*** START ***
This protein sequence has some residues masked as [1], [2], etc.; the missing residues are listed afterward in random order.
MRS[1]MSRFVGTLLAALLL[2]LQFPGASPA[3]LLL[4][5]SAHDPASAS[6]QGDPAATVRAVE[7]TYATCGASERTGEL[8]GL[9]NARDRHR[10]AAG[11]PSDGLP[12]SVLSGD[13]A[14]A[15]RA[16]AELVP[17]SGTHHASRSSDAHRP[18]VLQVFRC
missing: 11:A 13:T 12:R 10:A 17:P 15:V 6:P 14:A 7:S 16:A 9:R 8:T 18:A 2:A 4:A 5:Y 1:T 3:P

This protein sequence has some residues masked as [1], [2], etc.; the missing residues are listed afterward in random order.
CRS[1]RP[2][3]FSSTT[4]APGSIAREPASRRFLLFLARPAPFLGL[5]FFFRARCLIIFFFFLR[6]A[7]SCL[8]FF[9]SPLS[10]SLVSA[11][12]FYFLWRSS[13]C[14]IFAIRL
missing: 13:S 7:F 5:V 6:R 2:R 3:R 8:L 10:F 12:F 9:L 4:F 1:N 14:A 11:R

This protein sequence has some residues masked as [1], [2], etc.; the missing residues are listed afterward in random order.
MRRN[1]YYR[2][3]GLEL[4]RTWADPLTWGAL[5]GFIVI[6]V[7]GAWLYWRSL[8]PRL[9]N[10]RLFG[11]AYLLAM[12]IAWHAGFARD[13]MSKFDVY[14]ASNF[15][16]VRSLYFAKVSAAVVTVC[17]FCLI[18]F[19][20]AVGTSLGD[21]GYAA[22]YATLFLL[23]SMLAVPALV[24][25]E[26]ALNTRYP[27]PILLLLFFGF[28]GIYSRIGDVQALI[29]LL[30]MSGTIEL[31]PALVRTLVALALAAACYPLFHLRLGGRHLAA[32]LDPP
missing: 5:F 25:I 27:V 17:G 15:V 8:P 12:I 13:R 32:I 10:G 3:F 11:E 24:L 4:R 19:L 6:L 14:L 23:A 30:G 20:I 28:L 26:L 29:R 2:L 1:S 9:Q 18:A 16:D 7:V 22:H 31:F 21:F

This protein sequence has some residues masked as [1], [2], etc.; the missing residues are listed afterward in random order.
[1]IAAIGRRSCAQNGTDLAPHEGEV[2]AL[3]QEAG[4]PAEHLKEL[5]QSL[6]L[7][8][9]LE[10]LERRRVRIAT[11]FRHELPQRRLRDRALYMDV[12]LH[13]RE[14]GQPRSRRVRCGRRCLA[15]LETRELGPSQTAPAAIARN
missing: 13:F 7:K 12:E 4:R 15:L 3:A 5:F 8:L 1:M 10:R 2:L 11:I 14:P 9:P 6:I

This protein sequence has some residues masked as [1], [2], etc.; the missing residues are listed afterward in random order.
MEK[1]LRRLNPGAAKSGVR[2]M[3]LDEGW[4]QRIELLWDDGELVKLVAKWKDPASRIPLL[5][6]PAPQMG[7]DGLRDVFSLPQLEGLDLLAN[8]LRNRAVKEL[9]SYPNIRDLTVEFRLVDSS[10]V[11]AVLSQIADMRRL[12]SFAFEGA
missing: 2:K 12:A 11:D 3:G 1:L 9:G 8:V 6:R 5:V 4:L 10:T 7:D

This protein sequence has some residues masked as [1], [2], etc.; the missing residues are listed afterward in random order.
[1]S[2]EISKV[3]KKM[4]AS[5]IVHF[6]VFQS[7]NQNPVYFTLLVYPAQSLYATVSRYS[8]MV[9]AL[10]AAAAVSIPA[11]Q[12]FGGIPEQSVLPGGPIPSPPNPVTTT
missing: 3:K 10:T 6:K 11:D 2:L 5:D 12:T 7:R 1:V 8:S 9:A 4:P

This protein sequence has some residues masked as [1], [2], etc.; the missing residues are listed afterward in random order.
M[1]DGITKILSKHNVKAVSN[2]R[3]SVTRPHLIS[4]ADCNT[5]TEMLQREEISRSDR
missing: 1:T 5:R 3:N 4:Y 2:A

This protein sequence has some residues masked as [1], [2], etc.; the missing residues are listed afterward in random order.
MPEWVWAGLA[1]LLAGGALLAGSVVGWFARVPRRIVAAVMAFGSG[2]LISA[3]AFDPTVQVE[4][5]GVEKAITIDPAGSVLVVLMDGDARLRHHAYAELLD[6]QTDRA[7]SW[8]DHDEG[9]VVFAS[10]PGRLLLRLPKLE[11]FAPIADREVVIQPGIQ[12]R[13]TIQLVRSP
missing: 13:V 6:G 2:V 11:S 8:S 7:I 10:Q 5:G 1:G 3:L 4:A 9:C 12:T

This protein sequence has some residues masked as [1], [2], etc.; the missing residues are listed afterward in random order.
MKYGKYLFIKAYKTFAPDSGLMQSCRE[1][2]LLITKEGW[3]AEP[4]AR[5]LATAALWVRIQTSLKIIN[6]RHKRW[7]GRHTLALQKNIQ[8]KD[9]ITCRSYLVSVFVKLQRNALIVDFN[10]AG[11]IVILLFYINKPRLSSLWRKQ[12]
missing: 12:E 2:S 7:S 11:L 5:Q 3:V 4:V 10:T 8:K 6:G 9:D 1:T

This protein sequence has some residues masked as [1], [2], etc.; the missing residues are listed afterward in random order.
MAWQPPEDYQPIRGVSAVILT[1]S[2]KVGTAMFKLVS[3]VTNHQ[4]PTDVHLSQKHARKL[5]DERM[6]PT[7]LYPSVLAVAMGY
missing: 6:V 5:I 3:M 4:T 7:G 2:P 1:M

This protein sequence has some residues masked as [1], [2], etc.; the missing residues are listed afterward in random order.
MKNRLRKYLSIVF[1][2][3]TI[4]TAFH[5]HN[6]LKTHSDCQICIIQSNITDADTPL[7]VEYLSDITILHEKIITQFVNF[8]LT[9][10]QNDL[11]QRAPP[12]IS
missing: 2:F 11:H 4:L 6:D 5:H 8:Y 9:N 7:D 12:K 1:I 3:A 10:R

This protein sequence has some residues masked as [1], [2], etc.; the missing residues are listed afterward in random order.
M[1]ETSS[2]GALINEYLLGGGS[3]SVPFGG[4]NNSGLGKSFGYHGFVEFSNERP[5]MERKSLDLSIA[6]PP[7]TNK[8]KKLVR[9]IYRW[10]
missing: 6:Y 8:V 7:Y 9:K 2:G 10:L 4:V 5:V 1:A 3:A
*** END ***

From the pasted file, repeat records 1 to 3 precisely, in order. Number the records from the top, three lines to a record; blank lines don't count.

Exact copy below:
This protein sequence has some residues masked as [1], [2], etc.; the missing residues are listed afterward in random order.
MRS[1]MSRFVGTLLAALLL[2]LQFPGASPA[3]LLL[4][5]SAHDPASAS[6]QGDPAATVRAVE[7]TYATCGASERTGEL[8]GL[9]NARDRHR[10]AAG[11]PSDGLP[12]SVLSGD[13]A[14]A[15]RA[16]AELVP[17]SGTHHASRSSDAHRP[18]VLQVFRC
missing: 11:A 13:T 12:R 10:A 17:P 15:V 6:P 14:A 7:S 16:A 9:R 8:T 18:A 2:A 4:A 5:Y 1:T 3:P

This protein sequence has some residues masked as [1], [2], etc.; the missing residues are listed afterward in random order.
CRS[1]RP[2][3]FSSTT[4]APGSIAREPASRRFLLFLARPAPFLGL[5]FFFRARCLIIFFFFLR[6]A[7]SCL[8]FF[9]SPLS[10]SLVSA[11][12]FYFLWRSS[13]C[14]IFAIRL
missing: 13:S 7:F 5:V 6:R 2:R 3:R 8:L 10:F 12:F 9:L 4:F 1:N 14:A 11:R

This protein sequence has some residues masked as [1], [2], etc.; the missing residues are listed afterward in random order.
MRRN[1]YYR[2][3]GLEL[4]RTWADPLTWGAL[5]GFIVI[6]V[7]GAWLYWRSL[8]PRL[9]N[10]RLFG[11]AYLLAM[12]IAWHAGFARD[13]MSKFDVY[14]ASNF[15][16]VRSLYFAKVSAAVVTVC[17]FCLI[18]F[19][20]AVGTSLGD[21]GYAA[22]YATLFLL[23]SMLAVPALV[24][25]E[26]ALNTRYP[27]PILLLLFFGF[28]GIYSRIGDVQALI[29]LL[30]MSGTIEL[31]PALVRTLVALALAAACYPLFHLRLGGRHLAA[32]LDPP
missing: 5:F 25:I 27:V 17:G 15:V 8:P 12:I 13:R 32:I 10:G 3:F 11:E 24:L 4:R 19:L 6:L 14:L 23:A 30:G 20:I 28:L 26:L 29:R 2:L 1:S 9:Q 18:A 16:D 7:V 22:H 31:F 21:F